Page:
THE FUTURE OF PAKISTAN
The exercise of pondering over the future of Pakistan essentially boils down to suggesting that several things might happen over the next few years in Pakistan-or that, just possibly, none of them will. A rather foggy crystal ball, for Pakistan’s future is as ambiguous and confusing as its past. The existential dilemma appears to be that while Pakistan is not a “failed state”, if an ill-governed one, it has since its birth been a “failing nation”. Pakistan is emphatically not a “country on the brink”, it is a nation without “a national purpose, notably the ambiguous but generous role accorded to Islam since 1947, which has restricted its progress ever since”. My own view is that while Islam is what unites Pakistan, it is Islamisation that divides it-for. As a nation we all hang our heads in shame. While our own corrupt government takes a toll and corrupts our society, where people try to weed out corruption. However, this shame has been the hallmark of Pakistan for some time now. Shame that we have shunned and rejected popular Islam; that we have been indoctrinate with a thoughtless but institutionalized version of it; that the strong have continued to trample and crush the weak.it is a tragedy that religious belief has been transformed into political ideology. Our nation and societies are not only fragmented but shredded into pieces and that we have given prominence to religious orthodoxy that promotes intolerance and discourages education, which in case is the key to hope. In short we contaminated Pakistan. But there is still hope, hope in promoting education among the youth. The Irish playwright and co-founder of the London school of economics, George Bernard Shaw, once said: “what we want is to see the child in pursuit of knowledge, and not knowledge in pursuit of the child”. He believed that learning brought a person out of darkness through the gate of knowledge to the orbit of life. Only then could life become “a perpetual song in an...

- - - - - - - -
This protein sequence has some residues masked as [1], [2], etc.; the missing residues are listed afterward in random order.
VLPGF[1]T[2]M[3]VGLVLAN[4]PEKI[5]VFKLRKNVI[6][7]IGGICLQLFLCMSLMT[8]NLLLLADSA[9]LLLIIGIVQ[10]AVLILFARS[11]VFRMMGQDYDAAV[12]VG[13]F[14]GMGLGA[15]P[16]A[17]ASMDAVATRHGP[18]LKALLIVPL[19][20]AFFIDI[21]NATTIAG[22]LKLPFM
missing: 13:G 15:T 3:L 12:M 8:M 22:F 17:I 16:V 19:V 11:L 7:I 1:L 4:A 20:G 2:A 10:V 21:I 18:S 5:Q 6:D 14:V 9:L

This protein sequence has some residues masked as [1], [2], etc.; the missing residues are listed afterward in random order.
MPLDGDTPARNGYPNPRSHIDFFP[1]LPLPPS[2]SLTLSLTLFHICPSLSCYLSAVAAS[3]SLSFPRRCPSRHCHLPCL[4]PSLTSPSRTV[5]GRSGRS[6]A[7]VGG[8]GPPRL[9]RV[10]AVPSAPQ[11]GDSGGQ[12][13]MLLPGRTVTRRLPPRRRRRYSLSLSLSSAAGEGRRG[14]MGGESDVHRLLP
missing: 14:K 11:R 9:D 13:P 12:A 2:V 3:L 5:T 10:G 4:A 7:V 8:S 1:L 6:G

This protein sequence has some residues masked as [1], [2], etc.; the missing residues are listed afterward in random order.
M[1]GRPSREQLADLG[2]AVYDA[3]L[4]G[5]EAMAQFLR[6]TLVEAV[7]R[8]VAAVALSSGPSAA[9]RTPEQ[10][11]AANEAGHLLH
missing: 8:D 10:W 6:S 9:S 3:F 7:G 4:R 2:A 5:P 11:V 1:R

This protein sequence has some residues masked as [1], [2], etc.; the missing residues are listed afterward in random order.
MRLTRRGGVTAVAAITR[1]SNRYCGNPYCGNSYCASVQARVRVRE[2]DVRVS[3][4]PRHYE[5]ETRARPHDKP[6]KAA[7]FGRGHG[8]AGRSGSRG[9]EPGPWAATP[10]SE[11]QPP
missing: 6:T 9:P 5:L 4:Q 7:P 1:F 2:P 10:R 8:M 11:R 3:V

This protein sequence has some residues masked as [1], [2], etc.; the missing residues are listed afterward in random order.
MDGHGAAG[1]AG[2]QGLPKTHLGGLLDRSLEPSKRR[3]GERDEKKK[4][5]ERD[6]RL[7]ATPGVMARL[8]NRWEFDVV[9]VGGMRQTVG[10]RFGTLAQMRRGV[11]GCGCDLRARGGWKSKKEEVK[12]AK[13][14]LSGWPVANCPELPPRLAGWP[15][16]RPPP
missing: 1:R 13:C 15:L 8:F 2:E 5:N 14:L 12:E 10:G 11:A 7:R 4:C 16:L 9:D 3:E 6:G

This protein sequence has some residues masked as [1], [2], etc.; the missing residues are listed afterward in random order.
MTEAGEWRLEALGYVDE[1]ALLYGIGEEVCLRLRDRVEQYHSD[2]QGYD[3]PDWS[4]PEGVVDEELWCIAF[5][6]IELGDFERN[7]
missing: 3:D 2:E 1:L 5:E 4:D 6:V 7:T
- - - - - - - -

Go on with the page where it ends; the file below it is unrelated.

Please join StudyMode to read the full document